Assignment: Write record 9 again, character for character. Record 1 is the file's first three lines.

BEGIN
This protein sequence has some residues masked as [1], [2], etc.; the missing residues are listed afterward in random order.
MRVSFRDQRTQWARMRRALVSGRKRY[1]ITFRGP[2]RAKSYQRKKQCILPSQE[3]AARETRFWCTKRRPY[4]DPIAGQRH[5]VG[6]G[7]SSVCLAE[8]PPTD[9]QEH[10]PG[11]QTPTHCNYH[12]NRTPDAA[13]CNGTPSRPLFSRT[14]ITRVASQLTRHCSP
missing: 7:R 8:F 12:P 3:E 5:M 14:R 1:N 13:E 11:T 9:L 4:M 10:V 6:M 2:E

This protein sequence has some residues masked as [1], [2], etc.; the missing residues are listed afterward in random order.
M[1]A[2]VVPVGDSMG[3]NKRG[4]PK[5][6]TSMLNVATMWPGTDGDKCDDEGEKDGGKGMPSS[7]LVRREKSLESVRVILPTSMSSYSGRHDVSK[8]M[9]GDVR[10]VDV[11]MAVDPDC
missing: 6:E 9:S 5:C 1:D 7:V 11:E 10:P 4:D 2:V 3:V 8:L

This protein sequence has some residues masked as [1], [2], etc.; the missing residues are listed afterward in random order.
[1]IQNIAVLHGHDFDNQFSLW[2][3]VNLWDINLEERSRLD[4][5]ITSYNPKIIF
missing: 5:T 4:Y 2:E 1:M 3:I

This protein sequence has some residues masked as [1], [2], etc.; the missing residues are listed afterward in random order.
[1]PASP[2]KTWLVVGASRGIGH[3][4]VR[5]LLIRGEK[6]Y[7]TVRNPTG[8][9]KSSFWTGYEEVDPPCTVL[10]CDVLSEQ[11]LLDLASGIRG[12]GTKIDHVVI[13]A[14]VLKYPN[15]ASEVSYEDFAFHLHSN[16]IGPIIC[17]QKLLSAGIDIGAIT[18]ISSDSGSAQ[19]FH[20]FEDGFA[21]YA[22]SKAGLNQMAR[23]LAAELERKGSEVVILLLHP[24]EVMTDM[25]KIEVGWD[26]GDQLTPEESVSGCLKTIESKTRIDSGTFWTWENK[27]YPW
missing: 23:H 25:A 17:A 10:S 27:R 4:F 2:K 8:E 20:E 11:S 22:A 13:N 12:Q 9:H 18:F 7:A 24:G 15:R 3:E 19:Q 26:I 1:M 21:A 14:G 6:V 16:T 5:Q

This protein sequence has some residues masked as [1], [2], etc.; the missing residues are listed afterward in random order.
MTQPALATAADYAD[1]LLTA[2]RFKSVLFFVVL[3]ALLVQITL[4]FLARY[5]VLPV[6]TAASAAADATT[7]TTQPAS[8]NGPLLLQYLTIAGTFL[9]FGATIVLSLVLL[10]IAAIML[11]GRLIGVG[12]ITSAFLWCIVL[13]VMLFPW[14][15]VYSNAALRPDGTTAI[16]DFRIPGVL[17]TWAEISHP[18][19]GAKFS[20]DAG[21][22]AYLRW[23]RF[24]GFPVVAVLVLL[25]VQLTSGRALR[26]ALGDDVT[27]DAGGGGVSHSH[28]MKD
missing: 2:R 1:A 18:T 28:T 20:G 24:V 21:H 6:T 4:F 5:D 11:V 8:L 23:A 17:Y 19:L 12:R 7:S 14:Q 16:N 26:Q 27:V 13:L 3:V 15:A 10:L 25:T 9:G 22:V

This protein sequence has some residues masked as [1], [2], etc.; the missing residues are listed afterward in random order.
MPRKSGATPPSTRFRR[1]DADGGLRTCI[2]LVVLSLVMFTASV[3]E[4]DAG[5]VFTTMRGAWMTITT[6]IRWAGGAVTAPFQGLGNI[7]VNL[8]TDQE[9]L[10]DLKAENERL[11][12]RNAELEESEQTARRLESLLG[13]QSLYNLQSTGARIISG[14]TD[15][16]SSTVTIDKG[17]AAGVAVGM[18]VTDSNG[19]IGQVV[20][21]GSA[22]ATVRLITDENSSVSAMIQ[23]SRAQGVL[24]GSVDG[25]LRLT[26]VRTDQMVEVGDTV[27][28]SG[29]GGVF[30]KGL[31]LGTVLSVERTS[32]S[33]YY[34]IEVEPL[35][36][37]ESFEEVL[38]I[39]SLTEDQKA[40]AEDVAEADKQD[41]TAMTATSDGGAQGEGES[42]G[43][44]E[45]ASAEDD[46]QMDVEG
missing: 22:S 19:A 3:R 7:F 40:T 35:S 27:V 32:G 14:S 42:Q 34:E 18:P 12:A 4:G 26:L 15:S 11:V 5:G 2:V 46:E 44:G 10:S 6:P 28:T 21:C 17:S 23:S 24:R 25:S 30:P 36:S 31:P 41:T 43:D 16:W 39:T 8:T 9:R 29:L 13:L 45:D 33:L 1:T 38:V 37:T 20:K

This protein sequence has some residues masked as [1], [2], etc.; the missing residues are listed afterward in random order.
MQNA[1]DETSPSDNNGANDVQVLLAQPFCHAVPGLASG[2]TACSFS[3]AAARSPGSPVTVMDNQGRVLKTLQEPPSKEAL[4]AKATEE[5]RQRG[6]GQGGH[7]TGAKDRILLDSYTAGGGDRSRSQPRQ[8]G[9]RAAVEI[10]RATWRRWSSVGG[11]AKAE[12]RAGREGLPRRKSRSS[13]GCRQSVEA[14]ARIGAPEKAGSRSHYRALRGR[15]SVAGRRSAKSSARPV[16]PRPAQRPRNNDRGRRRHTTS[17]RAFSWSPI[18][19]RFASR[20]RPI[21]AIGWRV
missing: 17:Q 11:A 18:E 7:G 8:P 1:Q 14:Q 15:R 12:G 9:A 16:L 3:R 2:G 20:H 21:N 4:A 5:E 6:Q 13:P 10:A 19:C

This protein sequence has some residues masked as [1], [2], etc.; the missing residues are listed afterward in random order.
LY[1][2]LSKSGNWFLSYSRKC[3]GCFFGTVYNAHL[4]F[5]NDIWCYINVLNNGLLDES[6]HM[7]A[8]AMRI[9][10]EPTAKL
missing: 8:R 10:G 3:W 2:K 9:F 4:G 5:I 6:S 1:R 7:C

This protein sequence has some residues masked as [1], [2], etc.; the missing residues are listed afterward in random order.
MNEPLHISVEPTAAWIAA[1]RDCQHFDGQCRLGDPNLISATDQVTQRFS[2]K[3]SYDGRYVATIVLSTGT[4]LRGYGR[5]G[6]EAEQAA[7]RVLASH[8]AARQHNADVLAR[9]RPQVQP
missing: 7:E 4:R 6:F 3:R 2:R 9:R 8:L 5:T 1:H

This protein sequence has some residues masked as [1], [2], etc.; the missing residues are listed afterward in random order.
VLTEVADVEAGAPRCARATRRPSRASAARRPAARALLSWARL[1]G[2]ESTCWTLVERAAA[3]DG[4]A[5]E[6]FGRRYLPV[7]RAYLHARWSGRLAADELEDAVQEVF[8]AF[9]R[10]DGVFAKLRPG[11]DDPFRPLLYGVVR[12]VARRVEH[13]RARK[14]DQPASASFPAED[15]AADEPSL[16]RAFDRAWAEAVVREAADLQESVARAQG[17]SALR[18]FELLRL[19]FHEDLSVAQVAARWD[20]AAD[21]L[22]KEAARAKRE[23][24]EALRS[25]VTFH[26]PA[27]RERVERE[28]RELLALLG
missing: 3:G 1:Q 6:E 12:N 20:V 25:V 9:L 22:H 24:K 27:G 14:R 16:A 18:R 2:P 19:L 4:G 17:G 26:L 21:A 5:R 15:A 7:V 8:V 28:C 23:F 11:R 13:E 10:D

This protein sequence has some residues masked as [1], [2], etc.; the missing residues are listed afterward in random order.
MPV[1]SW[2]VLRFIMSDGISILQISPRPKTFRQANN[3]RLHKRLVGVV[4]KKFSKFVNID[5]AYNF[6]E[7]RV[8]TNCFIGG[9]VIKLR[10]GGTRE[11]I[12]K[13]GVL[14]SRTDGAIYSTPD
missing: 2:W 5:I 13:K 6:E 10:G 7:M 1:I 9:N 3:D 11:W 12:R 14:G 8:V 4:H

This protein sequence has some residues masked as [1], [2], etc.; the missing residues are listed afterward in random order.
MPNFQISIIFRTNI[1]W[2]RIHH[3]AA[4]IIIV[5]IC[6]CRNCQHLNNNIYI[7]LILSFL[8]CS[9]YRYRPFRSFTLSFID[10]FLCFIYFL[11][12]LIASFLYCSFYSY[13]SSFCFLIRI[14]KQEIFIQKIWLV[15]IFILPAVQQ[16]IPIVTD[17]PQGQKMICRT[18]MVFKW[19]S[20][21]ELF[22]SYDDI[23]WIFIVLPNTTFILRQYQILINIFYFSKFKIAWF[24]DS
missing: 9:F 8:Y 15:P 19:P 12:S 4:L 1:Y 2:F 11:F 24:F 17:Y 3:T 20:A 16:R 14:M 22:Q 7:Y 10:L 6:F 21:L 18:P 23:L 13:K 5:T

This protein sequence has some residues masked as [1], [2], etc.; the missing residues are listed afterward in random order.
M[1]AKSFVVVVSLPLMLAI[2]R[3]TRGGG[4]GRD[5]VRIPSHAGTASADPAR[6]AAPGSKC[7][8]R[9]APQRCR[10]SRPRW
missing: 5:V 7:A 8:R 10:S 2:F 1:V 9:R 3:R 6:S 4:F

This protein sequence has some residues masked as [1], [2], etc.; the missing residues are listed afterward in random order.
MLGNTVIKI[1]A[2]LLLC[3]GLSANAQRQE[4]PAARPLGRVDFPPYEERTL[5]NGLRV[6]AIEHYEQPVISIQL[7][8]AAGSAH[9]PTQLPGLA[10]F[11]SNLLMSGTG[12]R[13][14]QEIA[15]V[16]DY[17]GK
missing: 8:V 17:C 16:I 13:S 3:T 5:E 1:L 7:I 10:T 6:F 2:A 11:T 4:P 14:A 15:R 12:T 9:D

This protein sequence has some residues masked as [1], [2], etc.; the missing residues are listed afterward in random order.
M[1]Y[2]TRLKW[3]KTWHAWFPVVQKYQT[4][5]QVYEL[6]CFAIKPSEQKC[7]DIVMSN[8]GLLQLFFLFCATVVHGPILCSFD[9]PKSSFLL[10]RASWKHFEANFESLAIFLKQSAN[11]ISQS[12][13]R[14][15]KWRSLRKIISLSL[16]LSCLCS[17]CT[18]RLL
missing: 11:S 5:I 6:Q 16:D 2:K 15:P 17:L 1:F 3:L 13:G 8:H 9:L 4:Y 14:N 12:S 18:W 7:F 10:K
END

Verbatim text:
This protein sequence has some residues masked as [1], [2], etc.; the missing residues are listed afterward in random order.
MNEPLHISVEPTAAWIAA[1]RDCQHFDGQCRLGDPNLISATDQVTQRFS[2]K[3]SYDGRYVATIVLSTGT[4]LRGYGR[5]G[6]EAEQAA[7]RVLASH[8]AARQHNADVLAR[9]RPQVQP
missing: 7:E 4:R 6:F 3:R 2:R 9:R 8:L 5:T 1:H